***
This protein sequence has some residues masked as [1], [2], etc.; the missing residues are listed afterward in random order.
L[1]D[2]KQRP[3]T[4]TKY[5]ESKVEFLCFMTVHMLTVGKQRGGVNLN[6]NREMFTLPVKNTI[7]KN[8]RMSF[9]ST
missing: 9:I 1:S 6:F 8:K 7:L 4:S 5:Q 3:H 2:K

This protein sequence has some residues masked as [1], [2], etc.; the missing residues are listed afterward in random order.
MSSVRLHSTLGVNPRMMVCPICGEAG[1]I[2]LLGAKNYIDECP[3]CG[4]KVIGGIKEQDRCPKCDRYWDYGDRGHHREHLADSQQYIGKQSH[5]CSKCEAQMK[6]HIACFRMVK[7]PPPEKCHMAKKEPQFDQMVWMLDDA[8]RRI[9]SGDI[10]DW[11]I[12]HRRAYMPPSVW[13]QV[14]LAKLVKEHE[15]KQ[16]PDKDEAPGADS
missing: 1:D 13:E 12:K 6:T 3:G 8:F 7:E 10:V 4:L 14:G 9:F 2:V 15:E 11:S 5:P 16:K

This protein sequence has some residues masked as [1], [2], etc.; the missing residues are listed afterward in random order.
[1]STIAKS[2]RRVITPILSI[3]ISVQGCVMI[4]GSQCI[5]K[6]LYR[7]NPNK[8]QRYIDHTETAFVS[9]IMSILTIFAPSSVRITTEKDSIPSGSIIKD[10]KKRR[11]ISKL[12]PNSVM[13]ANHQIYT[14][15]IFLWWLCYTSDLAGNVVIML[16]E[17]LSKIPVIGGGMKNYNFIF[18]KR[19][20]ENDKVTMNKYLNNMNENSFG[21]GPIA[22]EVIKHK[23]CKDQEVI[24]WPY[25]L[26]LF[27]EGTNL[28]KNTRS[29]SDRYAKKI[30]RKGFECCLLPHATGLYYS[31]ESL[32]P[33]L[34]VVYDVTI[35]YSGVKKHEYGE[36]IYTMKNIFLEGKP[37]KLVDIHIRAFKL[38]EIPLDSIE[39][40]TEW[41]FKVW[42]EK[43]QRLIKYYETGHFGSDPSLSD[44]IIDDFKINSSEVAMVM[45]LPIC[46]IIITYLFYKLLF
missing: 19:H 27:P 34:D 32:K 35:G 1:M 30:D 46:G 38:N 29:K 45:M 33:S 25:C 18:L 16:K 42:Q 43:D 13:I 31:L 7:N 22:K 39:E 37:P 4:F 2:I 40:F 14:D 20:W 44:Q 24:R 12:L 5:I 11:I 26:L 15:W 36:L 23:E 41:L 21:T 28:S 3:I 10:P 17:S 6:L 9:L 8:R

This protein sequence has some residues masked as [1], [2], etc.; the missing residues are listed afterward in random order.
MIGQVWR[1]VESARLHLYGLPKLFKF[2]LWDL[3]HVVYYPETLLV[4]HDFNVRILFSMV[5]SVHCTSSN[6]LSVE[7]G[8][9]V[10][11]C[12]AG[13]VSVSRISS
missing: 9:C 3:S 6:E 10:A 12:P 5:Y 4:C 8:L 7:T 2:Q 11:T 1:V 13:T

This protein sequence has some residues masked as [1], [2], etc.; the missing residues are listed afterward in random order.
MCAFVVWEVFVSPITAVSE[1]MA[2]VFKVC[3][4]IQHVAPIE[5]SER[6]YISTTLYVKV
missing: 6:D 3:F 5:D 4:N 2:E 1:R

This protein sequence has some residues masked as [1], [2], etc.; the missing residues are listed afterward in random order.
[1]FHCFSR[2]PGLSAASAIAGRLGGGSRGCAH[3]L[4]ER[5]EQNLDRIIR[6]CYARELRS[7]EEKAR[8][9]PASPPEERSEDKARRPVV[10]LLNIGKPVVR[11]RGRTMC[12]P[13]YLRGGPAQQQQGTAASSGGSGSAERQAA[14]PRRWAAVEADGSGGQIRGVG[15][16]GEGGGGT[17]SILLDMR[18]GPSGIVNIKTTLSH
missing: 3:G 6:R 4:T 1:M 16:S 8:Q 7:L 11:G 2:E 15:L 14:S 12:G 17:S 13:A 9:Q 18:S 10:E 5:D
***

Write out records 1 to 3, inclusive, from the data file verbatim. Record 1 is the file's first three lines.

This protein sequence has some residues masked as [1], [2], etc.; the missing residues are listed afterward in random order.
L[1]D[2]KQRP[3]T[4]TKY[5]ESKVEFLCFMTVHMLTVGKQRGGVNLN[6]NREMFTLPVKNTI[7]KN[8]RMSF[9]ST
missing: 9:I 1:S 6:F 8:K 7:L 4:S 5:Q 3:H 2:K

This protein sequence has some residues masked as [1], [2], etc.; the missing residues are listed afterward in random order.
MSSVRLHSTLGVNPRMMVCPICGEAG[1]I[2]LLGAKNYIDECP[3]CG[4]KVIGGIKEQDRCPKCDRYWDYGDRGHHREHLADSQQYIGKQSH[5]CSKCEAQMK[6]HIACFRMVK[7]PPPEKCHMAKKEPQFDQMVWMLDDA[8]RRI[9]SGDI[10]DW[11]I[12]HRRAYMPPSVW[13]QV[14]LAKLVKEHE[15]KQ[16]PDKDEAPGADS
missing: 1:D 13:E 12:K 6:T 3:G 8:F 7:E 10:V 4:L 14:G 9:F 2:V 15:E 11:S 5:P 16:K

This protein sequence has some residues masked as [1], [2], etc.; the missing residues are listed afterward in random order.
[1]STIAKS[2]RRVITPILSI[3]ISVQGCVMI[4]GSQCI[5]K[6]LYR[7]NPNK[8]QRYIDHTETAFVS[9]IMSILTIFAPSSVRITTEKDSIPSGSIIKD[10]KKRR[11]ISKL[12]PNSVM[13]ANHQIYT[14][15]IFLWWLCYTSDLAGNVVIML[16]E[17]LSKIPVIGGGMKNYNFIF[18]KR[19][20]ENDKVTMNKYLNNMNENSFG[21]GPIA[22]EVIKHK[23]CKDQEVI[24]WPY[25]L[26]LF[27]EGTNL[28]KNTRS[29]SDRYAKKI[30]RKGFECCLLPHATGLYYS[31]ESL[32]P[33]L[34]VVYDVTI[35]YSGVKKHEYGE[36]IYTMKNIFLEGKP[37]KLVDIHIRAFKL[38]EIPLDSIE[39][40]TEW[41]FKVW[42]EK[43]QRLIKYYETGHFGSDPSLSD[44]IIDDFKINSSEVAMVM[45]LPIC[46]IIITYLFYKLLF
missing: 19:H 27:P 34:D 32:K 35:G 1:M 30:D 46:G 38:N 29:K 45:M 33:S 25:C 18:L 16:K 42:Q 43:D 13:I 31:L 7:N 22:K 39:E 37:P 4:F 2:I 40:F 14:D 20:W 44:Q 24:R 12:L 5:I 11:I 26:L 15:W 36:L 23:E 41:L 21:T 28:S 3:I 10:P 17:S 6:L 9:L 8:R